The year 2020 will go down in history as one of the world’s most difficult as Covid-19 and lockdowns left no part of the planet untouched, yet even in these extremely challenging circumstances the institute recorded some remarkable achievements.
For one, the opening of the Maharishi Invincibility Institute in Cape Town was followed by the acquisition of a second building in the Johannesburg CBD.
For another, the institute won two global awards for its Cyber-Security Academy.
Arguably its greatest achievements, however, occurred in the learning space itself.
Covid-19 necessitated that its entire academic programme be moved online, but within weeks this daunting task had been completed.
The institute also developed and accredited five new national certificates with the relevant SETAs, while also
developing all modules for the new Higher Certificate in Business Management.
In a further example of the institute’s determination to always meet challenges head-on, it went above and beyond through its CIDA-E3 initiative, in developing and launching a HealthCheck App for the national school system in August 2020. This would later be used by all markers for the 2020 matric examinations.
The Maharishi Institute attributes a lot of its success to the backing of strategic partners, notably the Datatec Education and Technology Foundation, which itself carries a proud history of funding education, specifically in STEM (science, technology, engineering and mathematics) subjects in severely under-resourced communities.
Over the last two years, the Datatec foundation has contributed more than R2-million to the institute, a grant that has been crucial to the implementation of programmes and projects. These include:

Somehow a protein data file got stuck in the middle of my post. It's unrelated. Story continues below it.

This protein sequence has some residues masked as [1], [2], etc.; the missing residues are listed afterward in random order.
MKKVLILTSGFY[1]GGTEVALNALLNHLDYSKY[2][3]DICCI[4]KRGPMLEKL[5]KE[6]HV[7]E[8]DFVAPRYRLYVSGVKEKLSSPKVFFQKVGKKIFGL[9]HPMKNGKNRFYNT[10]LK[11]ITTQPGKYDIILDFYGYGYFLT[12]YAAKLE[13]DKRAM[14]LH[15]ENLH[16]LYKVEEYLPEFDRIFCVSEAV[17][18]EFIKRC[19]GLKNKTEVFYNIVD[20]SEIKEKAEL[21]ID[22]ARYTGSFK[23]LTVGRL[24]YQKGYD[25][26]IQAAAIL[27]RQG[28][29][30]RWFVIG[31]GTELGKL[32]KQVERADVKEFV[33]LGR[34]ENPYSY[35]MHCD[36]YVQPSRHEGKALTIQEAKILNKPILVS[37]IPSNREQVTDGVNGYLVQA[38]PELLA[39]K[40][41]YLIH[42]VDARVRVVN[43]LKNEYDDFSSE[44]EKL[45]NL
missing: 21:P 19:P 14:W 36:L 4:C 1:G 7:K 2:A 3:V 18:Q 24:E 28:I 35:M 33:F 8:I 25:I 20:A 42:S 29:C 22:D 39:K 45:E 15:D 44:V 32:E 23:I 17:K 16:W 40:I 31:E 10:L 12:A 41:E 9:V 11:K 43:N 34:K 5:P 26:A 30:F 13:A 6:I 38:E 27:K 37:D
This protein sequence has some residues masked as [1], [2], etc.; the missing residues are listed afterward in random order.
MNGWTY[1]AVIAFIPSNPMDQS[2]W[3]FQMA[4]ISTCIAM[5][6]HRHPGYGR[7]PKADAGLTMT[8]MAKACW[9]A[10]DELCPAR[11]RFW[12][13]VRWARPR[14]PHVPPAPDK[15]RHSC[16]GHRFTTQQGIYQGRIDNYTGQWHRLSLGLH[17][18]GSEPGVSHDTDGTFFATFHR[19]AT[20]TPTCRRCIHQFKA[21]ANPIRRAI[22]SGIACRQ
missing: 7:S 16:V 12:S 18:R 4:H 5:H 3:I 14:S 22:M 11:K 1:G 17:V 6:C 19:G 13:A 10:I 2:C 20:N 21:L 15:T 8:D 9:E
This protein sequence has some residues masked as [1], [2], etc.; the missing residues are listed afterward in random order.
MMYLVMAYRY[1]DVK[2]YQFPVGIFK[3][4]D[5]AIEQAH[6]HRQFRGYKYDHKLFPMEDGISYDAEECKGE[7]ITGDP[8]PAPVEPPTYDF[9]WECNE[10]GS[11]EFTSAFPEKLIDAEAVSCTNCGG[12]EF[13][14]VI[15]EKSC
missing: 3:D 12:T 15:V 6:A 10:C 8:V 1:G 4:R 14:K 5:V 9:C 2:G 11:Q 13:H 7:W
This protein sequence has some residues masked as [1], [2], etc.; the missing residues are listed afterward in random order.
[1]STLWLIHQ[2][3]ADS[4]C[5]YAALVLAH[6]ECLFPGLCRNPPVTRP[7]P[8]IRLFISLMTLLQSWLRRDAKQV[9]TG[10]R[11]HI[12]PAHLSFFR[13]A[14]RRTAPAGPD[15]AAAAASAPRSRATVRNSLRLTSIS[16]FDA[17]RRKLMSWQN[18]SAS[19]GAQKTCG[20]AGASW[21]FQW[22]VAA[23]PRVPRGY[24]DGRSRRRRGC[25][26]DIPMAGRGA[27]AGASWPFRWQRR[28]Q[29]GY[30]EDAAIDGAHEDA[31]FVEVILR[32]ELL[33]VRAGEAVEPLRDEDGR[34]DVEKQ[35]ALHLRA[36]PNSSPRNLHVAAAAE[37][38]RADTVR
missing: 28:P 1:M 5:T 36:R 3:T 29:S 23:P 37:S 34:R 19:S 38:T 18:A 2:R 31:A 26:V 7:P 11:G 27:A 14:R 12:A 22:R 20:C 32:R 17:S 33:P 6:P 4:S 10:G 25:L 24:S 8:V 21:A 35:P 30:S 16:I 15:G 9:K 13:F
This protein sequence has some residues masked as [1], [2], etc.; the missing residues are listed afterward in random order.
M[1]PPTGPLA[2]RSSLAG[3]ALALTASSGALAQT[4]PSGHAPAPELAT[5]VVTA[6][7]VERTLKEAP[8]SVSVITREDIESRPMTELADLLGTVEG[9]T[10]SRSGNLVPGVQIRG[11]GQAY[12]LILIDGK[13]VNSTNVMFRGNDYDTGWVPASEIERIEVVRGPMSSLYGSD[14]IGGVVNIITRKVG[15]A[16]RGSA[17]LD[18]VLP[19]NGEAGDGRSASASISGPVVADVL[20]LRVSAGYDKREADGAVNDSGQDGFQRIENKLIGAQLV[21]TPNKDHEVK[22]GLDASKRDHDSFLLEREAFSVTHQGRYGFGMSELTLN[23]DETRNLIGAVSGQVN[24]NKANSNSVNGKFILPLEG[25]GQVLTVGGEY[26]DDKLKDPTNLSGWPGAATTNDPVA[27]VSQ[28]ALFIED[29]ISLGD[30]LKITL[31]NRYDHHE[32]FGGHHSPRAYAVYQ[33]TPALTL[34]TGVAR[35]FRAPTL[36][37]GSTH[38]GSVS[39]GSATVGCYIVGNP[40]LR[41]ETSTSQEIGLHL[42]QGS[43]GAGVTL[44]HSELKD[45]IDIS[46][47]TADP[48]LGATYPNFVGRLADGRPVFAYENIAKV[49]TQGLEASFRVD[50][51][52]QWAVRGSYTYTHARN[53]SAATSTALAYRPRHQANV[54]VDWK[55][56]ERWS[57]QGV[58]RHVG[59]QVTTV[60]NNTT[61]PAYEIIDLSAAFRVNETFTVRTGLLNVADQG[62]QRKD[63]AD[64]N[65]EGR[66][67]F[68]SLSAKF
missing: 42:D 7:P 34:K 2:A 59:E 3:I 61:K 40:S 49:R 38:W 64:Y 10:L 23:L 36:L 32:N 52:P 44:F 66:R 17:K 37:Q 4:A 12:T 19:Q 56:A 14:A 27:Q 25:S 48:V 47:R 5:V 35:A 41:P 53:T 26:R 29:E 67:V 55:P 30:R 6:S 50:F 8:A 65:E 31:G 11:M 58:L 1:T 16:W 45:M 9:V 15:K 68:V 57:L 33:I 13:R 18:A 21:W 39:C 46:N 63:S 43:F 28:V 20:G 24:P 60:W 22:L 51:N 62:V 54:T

- The provision of certified & accredited IT training programmes/ insurance training programmes/
financial markets training programmes/ cybersecurity training programmes/ digital marketing training programmes, work experience and a job placement service for 530 unemployed youth;
- Development of online platforms, and software integration with AI support;
- Installation of Wi-Fi across campus;
- Assistance with personal protective equipment items; and
- Developing five new courses for accreditation with SETA’s, and packaging a Higher Certificate in Business Management.
Datatec Education and Technology Foundation chair Maya Makanjee could not be happier with the Maharishi Institute’s performance.
“As the foundation we are committed to improving the lives of our country’s youth, and by extension, the South African economy. Investing in programmes such as those offered by the Maharishi Institute is an investment in our country’s future, because we have seen time and time again how their learners go on to make a huge impact when reaching the professional ranks,” she says.
Blecher is extremely grateful for the foundation’s “incredibly generous support”, and is confident the institute will achieve all the objectives of the grant.